The Art of Mobile Jamming Pt 1 (c)2012
Bill 15 introduced to the House of Commons on 20 June 2012 is titled PRISONS (INTERFERENCE WITH WIRELESS TELEGRAPHY) BILL and can be downloaded here:
The aim of this Bill sets out the intention to seek legislations that enables prisons to lawfully use jamming devices to prevent inmates making 'unauthorised' calls. The proposed objective, therefore, would be to reduce or prevent further crime being perpetrated by inmates whilst serving their detention.
I ran an internet search to see whether any of the respected sources had highlighted this Bill and noted that Martin Beckford (Home Affairs Editor) of The Telegraph on 29 June 2012 wrote a very helpful column about [it] titled Prisons-to-be-given-mobile-phone-jamming-devices: http://www.telegraph.co.uk/technology/mobile-phones/9365741/Prisons-to-be-given-mobile-phone-jamming-devices.html
My understanding of RF inhibitors goes back to my 'type approvals' days in the 1980s/1990s, and in the last 12 years I have investigated whether jammers could be used to assist mobile phone examination and in relation to jamming devices used in crime. I am by no means a world authority, but this is a subject I do feel I know something about and therefore contribute some observations on the subject. I have also referred on a couple of occasions to jamming at my blog:
Mobile Phone Sniffer - http://trewmte.blogspot.co.uk/2012/01/mobile-phone-sniffer.html
CSA - R&TTE Directive - http://trewmte.blogspot.co.uk/2012/06/csa-r-directive.html
RF Jamming and RF monitoring occurring at the same time are not comfortable bed-partners. For monitoring to take place requires unfettered access to signalling taking place in two-way (uplink/downlink) communications: e.g. to/from mobile device and base station. Jamming, on the other hand, pollutes the uplink/downlink in order to prevent something happening. Thus, for a window of opportunity for both to coexist might be a solution that may require strict management controls. Permanent and interval jamming are two fairly obvious active states to consider.
Permanent jamming, usually associated with fixed jamming devices drawing energy from a permanent power source, and required to be always ON might be problematical in at least two areas. The first area is the propagation generated in the ether (the polluting footprint) and the common sense issues associated with the double-edged sword 'interference': (a) hindrance to lawful communications and (b) natural and manmade phenomenon acting as an inhibitor to the effective operation of the pollutant - a sort of jammers’ jammer if you will. The second area, permanent jamming doesn't work too well with handheld mobile jammers because these devices are battery charged and thus battery discharge is to be anticipated within a given timeframe. Moreover, handheld jammers have a range issue to be considered that should correspond to the proximity of a particular mobile phone.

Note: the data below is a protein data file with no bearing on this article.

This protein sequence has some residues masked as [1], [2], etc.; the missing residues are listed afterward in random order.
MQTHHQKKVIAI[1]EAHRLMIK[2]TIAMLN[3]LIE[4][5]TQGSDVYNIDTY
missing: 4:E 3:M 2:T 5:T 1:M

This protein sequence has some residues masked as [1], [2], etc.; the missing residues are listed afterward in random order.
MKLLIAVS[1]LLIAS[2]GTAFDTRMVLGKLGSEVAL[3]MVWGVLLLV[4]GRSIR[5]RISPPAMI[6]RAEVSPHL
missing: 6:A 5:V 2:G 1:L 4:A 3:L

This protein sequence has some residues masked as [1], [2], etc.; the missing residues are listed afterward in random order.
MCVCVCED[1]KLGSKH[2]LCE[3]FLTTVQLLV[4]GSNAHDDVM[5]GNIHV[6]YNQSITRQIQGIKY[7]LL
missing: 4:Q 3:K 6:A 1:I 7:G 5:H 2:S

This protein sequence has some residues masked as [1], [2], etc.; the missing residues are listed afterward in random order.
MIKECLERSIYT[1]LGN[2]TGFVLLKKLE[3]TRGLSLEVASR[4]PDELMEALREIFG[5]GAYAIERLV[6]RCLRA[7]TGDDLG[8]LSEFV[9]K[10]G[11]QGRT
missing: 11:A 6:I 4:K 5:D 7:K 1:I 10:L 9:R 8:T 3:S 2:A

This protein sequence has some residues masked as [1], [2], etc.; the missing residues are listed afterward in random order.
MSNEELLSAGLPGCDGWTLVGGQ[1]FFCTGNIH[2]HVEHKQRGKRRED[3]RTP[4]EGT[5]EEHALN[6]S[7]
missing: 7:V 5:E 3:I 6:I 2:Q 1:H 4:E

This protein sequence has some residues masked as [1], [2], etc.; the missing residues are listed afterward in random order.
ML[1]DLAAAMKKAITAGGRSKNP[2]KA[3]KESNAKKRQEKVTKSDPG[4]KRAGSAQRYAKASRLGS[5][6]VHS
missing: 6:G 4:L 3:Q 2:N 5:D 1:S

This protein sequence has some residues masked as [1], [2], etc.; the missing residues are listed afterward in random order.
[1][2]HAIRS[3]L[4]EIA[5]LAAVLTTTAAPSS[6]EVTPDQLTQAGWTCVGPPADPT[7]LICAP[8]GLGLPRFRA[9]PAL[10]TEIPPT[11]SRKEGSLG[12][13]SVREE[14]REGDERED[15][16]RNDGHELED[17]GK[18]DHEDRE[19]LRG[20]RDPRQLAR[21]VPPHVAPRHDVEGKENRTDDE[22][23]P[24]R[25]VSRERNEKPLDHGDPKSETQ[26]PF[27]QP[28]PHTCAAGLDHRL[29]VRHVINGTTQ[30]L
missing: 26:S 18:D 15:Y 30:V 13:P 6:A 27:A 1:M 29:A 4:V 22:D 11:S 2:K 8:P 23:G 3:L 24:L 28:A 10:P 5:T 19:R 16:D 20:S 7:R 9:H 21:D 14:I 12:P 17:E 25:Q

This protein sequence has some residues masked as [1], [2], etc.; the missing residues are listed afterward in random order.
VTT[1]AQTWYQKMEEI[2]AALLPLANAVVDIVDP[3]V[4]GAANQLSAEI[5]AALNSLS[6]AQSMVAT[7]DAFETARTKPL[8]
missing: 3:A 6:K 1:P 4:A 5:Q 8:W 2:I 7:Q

One would need to look, too, quite carefully how a permanently-on jammer could still allow monitoring to take place? Any attempt, for instance, by a user of a mobile phone to make a call, the mobile user would naturally see on the screen of the handset that no radio signal strength (no bars etc) is available at the point when viewing the handset screen which the user notices when dialling or sees a message stating 'emergency' call or service only. The latter may occur with handsets due to pre-programming of algorithms or active 'state' indicators are active in the handset. I am not suggesting that jamming shall or should be intended to be intentional operated under clandestine conditions, and even if such a suggest were relevant the handset user would more than likely have some inkling that no services was available.